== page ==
But on Monday, after Smith’s wife and the doctor who prescribed him the ivermectin failed to provide “convincing evidence” at a court hearing to show that the drug could significantly improve his condition, a different judge reversed course. Butler County Judge Michael A. Oster Jr. ordered the hospital to cease administering Smith, 51, the unproven treatment, arguing that “judges are not doctors or nurses.”
Oster added: “After considering all of the evidence presented in this case, there can be no doubt that the medical and scientific communities do not support the use of ivermectin as a treatment for COVID-19.”
The judge’s reversal is the latest example of government officials addressing the use of ivermectin — long used to kill parasites in animals and humans — as a treatment for the coronavirus. In recent months, the Food and Drug Administration and other public health agencies have urged people to refrain from taking the unproven treatment, warning it could be “dangerous” and potentially fatal.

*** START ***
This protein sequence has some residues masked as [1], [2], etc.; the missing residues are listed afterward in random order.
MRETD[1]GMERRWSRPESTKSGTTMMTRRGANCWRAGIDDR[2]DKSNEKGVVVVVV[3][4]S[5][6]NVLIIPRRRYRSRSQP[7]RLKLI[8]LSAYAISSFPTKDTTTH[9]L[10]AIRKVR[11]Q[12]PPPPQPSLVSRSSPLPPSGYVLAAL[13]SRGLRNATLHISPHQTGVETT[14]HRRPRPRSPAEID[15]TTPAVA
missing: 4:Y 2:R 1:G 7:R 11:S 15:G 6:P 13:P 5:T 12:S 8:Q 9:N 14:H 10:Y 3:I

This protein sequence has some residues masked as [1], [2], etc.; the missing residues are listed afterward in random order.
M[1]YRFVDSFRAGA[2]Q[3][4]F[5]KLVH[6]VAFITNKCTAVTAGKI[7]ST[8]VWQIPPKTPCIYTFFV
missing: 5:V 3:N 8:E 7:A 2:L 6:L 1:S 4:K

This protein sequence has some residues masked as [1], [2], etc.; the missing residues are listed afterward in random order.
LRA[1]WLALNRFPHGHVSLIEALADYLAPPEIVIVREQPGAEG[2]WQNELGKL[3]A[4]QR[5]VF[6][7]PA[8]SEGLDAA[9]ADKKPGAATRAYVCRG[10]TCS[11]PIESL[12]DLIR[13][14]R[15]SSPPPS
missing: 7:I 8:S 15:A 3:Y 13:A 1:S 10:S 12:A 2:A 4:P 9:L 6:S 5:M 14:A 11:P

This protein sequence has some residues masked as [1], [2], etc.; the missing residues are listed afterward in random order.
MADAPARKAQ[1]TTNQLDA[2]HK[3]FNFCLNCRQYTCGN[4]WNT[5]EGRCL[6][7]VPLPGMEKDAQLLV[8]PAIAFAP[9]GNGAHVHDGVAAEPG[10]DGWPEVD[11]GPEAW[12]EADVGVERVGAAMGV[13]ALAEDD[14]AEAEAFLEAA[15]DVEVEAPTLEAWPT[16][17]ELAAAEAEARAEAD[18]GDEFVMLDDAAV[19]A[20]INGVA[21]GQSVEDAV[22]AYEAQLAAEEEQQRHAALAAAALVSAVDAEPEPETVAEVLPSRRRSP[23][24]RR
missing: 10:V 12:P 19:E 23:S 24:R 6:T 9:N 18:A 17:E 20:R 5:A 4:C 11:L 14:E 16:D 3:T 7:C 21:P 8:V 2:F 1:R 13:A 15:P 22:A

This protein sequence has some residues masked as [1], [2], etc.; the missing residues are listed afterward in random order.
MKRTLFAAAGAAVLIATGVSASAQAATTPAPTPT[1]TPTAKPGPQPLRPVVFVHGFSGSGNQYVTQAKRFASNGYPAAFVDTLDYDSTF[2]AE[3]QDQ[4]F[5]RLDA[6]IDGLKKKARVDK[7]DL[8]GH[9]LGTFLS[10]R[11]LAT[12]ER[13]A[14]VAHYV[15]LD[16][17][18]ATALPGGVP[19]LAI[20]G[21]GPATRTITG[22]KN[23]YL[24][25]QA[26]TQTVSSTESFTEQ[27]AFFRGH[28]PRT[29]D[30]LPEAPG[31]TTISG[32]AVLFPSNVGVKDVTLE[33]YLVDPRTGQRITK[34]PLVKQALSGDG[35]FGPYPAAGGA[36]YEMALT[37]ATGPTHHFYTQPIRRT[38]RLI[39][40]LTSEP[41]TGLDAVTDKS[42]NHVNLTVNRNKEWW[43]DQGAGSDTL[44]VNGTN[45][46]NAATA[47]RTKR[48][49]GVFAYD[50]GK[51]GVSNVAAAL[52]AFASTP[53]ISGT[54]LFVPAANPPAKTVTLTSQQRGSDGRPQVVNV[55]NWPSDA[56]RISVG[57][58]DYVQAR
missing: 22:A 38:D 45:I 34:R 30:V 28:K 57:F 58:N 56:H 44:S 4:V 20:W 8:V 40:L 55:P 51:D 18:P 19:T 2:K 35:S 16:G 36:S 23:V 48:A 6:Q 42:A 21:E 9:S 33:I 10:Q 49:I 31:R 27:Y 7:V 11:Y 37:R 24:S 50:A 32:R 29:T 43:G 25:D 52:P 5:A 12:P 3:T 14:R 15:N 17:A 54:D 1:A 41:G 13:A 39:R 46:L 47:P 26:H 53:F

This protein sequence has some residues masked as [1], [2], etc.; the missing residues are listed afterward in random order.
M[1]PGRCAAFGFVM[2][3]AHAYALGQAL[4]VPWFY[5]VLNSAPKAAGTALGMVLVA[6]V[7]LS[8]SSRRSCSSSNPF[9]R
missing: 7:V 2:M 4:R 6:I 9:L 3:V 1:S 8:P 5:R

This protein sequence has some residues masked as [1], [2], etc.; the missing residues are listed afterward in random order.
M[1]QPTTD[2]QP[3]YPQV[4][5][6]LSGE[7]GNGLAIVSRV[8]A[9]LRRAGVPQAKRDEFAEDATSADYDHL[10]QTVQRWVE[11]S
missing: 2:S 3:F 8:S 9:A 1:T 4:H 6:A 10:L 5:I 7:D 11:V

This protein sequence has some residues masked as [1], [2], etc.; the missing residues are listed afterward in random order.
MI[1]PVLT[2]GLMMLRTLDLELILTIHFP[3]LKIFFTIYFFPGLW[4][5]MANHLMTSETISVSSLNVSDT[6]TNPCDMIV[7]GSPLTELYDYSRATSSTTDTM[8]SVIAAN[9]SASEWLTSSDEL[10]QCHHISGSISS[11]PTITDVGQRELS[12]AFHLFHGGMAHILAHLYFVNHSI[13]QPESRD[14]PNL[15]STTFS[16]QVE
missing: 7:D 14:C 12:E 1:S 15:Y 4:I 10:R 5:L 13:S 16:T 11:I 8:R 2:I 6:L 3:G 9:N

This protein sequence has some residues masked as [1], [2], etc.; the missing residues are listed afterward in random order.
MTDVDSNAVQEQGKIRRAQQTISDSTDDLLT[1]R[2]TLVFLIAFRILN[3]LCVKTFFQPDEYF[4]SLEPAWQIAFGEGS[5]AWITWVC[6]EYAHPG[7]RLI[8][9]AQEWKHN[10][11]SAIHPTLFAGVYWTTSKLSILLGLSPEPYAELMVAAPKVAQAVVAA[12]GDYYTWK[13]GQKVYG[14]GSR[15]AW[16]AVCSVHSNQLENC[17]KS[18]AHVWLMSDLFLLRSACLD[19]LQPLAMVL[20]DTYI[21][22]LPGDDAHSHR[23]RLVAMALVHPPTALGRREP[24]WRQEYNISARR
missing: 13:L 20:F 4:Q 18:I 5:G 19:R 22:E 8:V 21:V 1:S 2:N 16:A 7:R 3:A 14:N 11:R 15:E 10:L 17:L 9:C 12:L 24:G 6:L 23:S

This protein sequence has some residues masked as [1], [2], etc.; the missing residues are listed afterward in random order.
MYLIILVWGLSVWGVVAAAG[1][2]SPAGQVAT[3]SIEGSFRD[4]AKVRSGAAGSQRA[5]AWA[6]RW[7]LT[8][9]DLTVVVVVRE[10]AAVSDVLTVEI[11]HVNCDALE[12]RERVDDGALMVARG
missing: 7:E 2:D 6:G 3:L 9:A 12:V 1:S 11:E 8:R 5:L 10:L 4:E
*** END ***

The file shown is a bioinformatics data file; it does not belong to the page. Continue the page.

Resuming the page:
“You are not a horse,” the Food and Drug Administration tweeted last month. “You are not a cow. Seriously, y’all. Stop it.”
Smith, a father of three, tested positive for the coronavirus on July 9 and was admitted to West Chester Hospital’s ICU less than a week later, according to the lawsuit his wife filed in Butler County Common Pleas Court. The hospital treated Smith with remdesivir, plasma and steroids, and he eventually reached a “period of relative stability,” court records state.
But on July 27, his condition deteriorated, according to the lawsuit, and he was sedated and put on a ventilator days later. When Smith was placed in a medically induced coma on Aug. 20, his wife reached out to Fred Wagshul, who prescribed the drug without seeing Smith, court records state.
Wagshul is listed as a founding physician of Front Line Covid-19 Critical Care Alliance. The nonprofit organization, which promotes ivermectin as a preventive treatment for covid, is referenced in the lawsuit. Wagshul does not have medical privileges to work at West Chester Hospital, according to Oster’s order.